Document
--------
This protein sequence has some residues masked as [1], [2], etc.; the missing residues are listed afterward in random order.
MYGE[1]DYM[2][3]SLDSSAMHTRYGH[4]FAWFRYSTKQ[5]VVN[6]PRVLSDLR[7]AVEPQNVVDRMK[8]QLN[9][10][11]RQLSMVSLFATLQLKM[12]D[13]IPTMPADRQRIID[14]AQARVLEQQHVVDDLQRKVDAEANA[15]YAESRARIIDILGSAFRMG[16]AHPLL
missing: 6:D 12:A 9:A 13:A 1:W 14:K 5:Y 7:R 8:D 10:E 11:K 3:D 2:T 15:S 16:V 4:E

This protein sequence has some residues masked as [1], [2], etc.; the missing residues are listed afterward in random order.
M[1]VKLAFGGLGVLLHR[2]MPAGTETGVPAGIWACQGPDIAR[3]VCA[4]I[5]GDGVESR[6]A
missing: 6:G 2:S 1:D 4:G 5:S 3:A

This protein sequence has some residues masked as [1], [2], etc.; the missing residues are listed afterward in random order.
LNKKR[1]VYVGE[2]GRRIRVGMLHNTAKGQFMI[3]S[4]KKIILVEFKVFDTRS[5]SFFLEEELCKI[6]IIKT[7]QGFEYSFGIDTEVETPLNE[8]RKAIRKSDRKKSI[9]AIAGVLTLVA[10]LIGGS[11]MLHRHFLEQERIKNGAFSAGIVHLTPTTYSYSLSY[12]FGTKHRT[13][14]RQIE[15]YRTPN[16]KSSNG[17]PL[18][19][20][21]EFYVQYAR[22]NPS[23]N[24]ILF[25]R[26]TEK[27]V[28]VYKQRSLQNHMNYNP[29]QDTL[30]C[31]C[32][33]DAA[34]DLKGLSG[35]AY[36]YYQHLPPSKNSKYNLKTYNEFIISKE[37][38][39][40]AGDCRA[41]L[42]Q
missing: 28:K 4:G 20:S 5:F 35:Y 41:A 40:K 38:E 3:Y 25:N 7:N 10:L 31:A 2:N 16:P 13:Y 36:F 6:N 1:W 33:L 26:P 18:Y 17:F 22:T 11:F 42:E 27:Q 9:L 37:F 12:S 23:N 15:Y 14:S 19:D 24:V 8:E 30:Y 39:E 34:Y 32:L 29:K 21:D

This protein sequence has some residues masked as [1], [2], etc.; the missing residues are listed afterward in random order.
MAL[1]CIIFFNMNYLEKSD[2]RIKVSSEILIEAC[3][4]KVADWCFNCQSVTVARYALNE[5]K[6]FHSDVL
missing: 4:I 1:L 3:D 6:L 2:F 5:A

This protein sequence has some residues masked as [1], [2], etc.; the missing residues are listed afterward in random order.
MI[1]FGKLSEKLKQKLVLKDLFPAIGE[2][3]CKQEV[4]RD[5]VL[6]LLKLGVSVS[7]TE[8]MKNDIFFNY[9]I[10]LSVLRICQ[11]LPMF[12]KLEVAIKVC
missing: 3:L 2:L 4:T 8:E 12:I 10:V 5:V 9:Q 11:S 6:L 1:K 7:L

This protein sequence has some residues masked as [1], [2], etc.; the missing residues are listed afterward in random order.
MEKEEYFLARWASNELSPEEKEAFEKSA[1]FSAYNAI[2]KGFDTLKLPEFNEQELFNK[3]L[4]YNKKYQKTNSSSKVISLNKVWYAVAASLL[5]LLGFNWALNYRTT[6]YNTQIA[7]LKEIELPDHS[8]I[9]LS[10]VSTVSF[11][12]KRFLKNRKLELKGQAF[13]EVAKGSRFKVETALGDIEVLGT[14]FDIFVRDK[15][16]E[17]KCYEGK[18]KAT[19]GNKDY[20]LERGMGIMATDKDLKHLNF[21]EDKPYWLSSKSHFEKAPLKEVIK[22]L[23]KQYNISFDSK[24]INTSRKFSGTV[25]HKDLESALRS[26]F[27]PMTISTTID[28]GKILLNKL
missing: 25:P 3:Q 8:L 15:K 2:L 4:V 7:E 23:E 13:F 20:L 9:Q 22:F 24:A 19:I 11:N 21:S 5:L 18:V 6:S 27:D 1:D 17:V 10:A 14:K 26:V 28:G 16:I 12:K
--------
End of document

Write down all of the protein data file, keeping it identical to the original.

This protein sequence has some residues masked as [1], [2], etc.; the missing residues are listed afterward in random order.
MYGE[1]DYM[2][3]SLDSSAMHTRYGH[4]FAWFRYSTKQ[5]VVN[6]PRVLSDLR[7]AVEPQNVVDRMK[8]QLN[9][10][11]RQLSMVSLFATLQLKM[12]D[13]IPTMPADRQRIID[14]AQARVLEQQHVVDDLQRKVDAEANA[15]YAESRARIIDILGSAFRMG[16]AHPLL
missing: 6:D 12:A 9:A 13:A 1:W 14:K 5:Y 7:R 8:D 10:E 11:K 3:D 2:T 15:S 16:V 4:E

This protein sequence has some residues masked as [1], [2], etc.; the missing residues are listed afterward in random order.
M[1]VKLAFGGLGVLLHR[2]MPAGTETGVPAGIWACQGPDIAR[3]VCA[4]I[5]GDGVESR[6]A
missing: 6:G 2:S 1:D 4:G 5:S 3:A

This protein sequence has some residues masked as [1], [2], etc.; the missing residues are listed afterward in random order.
LNKKR[1]VYVGE[2]GRRIRVGMLHNTAKGQFMI[3]S[4]KKIILVEFKVFDTRS[5]SFFLEEELCKI[6]IIKT[7]QGFEYSFGIDTEVETPLNE[8]RKAIRKSDRKKSI[9]AIAGVLTLVA[10]LIGGS[11]MLHRHFLEQERIKNGAFSAGIVHLTPTTYSYSLSY[12]FGTKHRT[13][14]RQIE[15]YRTPN[16]KSSNG[17]PL[18][19][20][21]EFYVQYAR[22]NPS[23]N[24]ILF[25]R[26]TEK[27]V[28]VYKQRSLQNHMNYNP[29]QDTL[30]C[31]C[32][33]DAA[34]DLKGLSG[35]AY[36]YYQHLPPSKNSKYNLKTYNEFIISKE[37][38][39][40]AGDCRA[41]L[42]Q
missing: 28:K 4:G 20:S 5:F 35:Y 41:A 40:K 38:E 3:Y 25:N 7:N 10:L 31:A 2:N 16:P 13:Y 36:F 6:N 1:W 33:L 26:P 18:Y 17:F 22:T 11:F 42:E 27:Q 9:L 37:F 12:S 23:N 15:Y 14:S 19:D 24:V 8:E 30:Y 39:E 34:Y 32:L 29:K 21:D

This protein sequence has some residues masked as [1], [2], etc.; the missing residues are listed afterward in random order.
MAL[1]CIIFFNMNYLEKSD[2]RIKVSSEILIEAC[3][4]KVADWCFNCQSVTVARYALNE[5]K[6]FHSDVL
missing: 4:I 1:L 3:D 6:L 2:F 5:A

This protein sequence has some residues masked as [1], [2], etc.; the missing residues are listed afterward in random order.
MI[1]FGKLSEKLKQKLVLKDLFPAIGE[2][3]CKQEV[4]RD[5]VL[6]LLKLGVSVS[7]TE[8]MKNDIFFNY[9]I[10]LSVLRICQ[11]LPMF[12]KLEVAIKVC
missing: 3:L 2:L 4:T 8:E 12:I 10:V 5:V 9:Q 11:S 6:L 1:K 7:L

This protein sequence has some residues masked as [1], [2], etc.; the missing residues are listed afterward in random order.
MEKEEYFLARWASNELSPEEKEAFEKSA[1]FSAYNAI[2]KGFDTLKLPEFNEQELFNK[3]L[4]YNKKYQKTNSSSKVISLNKVWYAVAASLL[5]LLGFNWALNYRTT[6]YNTQIA[7]LKEIELPDHS[8]I[9]LS[10]VSTVSF[11][12]KRFLKNRKLELKGQAF[13]EVAKGSRFKVETALGDIEVLGT[14]FDIFVRDK[15][16]E[17]KCYEGK[18]KAT[19]GNKDY[20]LERGMGIMATDKDLKHLNF[21]EDKPYWLSSKSHFEKAPLKEVIK[22]L[23]KQYNISFDSK[24]INTSRKFSGTV[25]HKDLESALRS[26]F[27]PMTISTTID[28]GKILLNKL
missing: 25:P 3:Q 8:L 15:K 2:L 4:V 7:E 23:E 13:F 20:L 9:Q 22:F 24:A 19:I 11:N 21:S 5:L 18:V 6:S 27:D 1:D 17:V 10:A 14:K 26:V 28:G 16:I 12:K